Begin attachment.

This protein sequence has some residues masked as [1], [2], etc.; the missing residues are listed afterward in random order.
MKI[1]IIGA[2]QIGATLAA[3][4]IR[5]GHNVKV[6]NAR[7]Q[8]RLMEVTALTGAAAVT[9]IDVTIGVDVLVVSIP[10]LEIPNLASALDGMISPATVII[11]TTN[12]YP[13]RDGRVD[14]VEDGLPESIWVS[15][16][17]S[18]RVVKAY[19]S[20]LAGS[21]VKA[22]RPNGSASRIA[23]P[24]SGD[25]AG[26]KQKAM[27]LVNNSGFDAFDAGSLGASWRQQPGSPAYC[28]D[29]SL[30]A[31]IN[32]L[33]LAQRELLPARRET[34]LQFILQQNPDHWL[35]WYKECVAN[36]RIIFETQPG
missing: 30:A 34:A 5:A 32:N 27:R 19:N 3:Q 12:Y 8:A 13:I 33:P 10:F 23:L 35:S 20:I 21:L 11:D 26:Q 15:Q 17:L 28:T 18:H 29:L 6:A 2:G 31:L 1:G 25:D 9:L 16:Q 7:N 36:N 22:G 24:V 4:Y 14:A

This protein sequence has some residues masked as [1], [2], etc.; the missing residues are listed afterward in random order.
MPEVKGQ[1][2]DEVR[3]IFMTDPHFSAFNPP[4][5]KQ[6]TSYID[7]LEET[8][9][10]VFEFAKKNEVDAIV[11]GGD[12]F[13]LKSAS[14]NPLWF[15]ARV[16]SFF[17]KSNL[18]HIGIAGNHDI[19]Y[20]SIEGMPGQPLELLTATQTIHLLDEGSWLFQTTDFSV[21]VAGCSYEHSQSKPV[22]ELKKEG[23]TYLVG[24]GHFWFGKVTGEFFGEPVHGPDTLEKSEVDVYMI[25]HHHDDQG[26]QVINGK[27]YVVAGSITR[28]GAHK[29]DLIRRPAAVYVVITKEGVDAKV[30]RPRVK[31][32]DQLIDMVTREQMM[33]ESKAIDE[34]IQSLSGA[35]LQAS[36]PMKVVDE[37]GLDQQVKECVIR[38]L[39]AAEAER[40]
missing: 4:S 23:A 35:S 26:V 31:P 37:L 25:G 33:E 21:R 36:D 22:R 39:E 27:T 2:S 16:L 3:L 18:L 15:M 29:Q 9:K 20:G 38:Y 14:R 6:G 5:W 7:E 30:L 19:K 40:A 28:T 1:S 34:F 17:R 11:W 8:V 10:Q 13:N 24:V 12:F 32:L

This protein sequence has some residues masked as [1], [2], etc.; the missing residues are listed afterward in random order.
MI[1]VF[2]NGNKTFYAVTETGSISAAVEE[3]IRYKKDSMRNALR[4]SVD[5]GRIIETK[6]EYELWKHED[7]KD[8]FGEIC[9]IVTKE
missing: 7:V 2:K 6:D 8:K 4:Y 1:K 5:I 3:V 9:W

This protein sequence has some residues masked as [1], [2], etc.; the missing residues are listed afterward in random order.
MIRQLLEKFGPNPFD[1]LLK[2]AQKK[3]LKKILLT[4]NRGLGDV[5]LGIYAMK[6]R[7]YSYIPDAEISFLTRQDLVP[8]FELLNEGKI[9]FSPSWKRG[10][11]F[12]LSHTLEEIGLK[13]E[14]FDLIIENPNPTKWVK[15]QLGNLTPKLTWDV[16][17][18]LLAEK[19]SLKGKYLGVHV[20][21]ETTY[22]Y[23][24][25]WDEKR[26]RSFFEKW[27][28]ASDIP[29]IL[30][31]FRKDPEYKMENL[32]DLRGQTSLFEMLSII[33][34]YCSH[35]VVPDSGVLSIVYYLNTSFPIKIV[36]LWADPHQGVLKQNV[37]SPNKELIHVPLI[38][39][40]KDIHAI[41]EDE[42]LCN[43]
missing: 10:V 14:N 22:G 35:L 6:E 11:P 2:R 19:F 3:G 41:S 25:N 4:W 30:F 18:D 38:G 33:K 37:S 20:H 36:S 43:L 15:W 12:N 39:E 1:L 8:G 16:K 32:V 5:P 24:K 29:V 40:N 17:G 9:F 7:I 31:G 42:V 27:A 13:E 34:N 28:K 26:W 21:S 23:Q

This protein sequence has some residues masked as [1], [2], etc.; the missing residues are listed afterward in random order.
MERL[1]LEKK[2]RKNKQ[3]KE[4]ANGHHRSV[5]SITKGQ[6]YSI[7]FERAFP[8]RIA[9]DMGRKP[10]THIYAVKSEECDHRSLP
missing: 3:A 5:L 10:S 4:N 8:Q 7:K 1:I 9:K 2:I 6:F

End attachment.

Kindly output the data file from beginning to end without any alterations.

This protein sequence has some residues masked as [1], [2], etc.; the missing residues are listed afterward in random order.
MKI[1]IIGA[2]QIGATLAA[3][4]IR[5]GHNVKV[6]NAR[7]Q[8]RLMEVTALTGAAAVT[9]IDVTIGVDVLVVSIP[10]LEIPNLASALDGMISPATVII[11]TTN[12]YP[13]RDGRVD[14]VEDGLPESIWVS[15][16][17]S[18]RVVKAY[19]S[20]LAGS[21]VKA[22]RPNGSASRIA[23]P[24]SGD[25]AG[26]KQKAM[27]LVNNSGFDAFDAGSLGASWRQQPGSPAYC[28]D[29]SL[30]A[31]IN[32]L[33]LAQRELLPARRET[34]LQFILQQNPDHWL[35]WYKECVAN[36]RIIFETQPG
missing: 30:A 34:A 5:A 32:N 27:R 19:N 3:Q 12:Y 8:A 13:I 33:P 10:F 23:L 35:S 20:I 21:L 11:D 26:Q 15:Q 17:L 28:T 18:H 29:L 6:A 2:G 31:L 1:G 25:D 9:L 16:Q 7:N 36:N 22:G 24:V 4:Y 14:A

This protein sequence has some residues masked as [1], [2], etc.; the missing residues are listed afterward in random order.
MPEVKGQ[1][2]DEVR[3]IFMTDPHFSAFNPP[4][5]KQ[6]TSYID[7]LEET[8][9][10]VFEFAKKNEVDAIV[11]GGD[12]F[13]LKSAS[14]NPLWF[15]ARV[16]SFF[17]KSNL[18]HIGIAGNHDI[19]Y[20]SIEGMPGQPLELLTATQTIHLLDEGSWLFQTTDFSV[21]VAGCSYEHSQSKPV[22]ELKKEG[23]TYLVG[24]GHFWFGKVTGEFFGEPVHGPDTLEKSEVDVYMI[25]HHHDDQG[26]QVINGK[27]YVVAGSITR[28]GAHK[29]DLIRRPAAVYVVITKEGVDAKV[30]RPRVK[31][32]DQLIDMVTREQMM[33]ESKAIDE[34]IQSLSGA[35]LQAS[36]PMKVVDE[37]GLDQQVKECVIR[38]L[39]AAEAER[40]
missing: 4:S 23:A 35:S 26:V 31:P 37:L 25:G 33:E 21:R 36:D 22:R 39:E 27:T 2:S 16:L 3:L 18:L 15:M 29:Q 9:K 20:G 38:Y 14:R 6:G 5:W 7:E 30:L 19:K 40:A 28:T 1:S 34:F 17:R 11:W 8:V 10:Q 13:N 24:V 12:F 32:L

This protein sequence has some residues masked as [1], [2], etc.; the missing residues are listed afterward in random order.
MI[1]VF[2]NGNKTFYAVTETGSISAAVEE[3]IRYKKDSMRNALR[4]SVD[5]GRIIETK[6]EYELWKHED[7]KD[8]FGEIC[9]IVTKE
missing: 7:V 2:K 6:D 8:K 4:Y 1:K 5:I 3:V 9:W

This protein sequence has some residues masked as [1], [2], etc.; the missing residues are listed afterward in random order.
MIRQLLEKFGPNPFD[1]LLK[2]AQKK[3]LKKILLT[4]NRGLGDV[5]LGIYAMK[6]R[7]YSYIPDAEISFLTRQDLVP[8]FELLNEGKI[9]FSPSWKRG[10][11]F[12]LSHTLEEIGLK[13]E[14]FDLIIENPNPTKWVK[15]QLGNLTPKLTWDV[16][17][18]LLAEK[19]SLKGKYLGVHV[20][21]ETTY[22]Y[23][24][25]WDEKR[26]RSFFEKW[27][28]ASDIP[29]IL[30][31]FRKDPEYKMENL[32]DLRGQTSLFEMLSII[33][34]YCSH[35]VVPDSGVLSIVYYLNTSFPIKIV[36]LWADPHQGVLKQNV[37]SPNKELIHVPLI[38][39][40]KDIHAI[41]EDE[42]LCN[43]
missing: 10:V 14:N 22:G 35:L 6:E 11:P 2:R 19:F 3:G 41:S 25:N 4:W 30:F 18:D 38:G 33:K 37:S 20:H 36:S 43:L 15:W 12:N 39:E 1:L 8:G 16:K 32:V 5:P 24:K 29:V 40:N 17:G 9:F 7:I 31:G 42:V 27:A 13:E 34:N 28:K 26:W 21:S 23:Q

This protein sequence has some residues masked as [1], [2], etc.; the missing residues are listed afterward in random order.
MERL[1]LEKK[2]RKNKQ[3]KE[4]ANGHHRSV[5]SITKGQ[6]YSI[7]FERAFP[8]RIA[9]DMGRKP[10]THIYAVKSEECDHRSLP
missing: 3:A 5:L 10:S 4:N 8:Q 7:K 1:I 9:K 2:I 6:F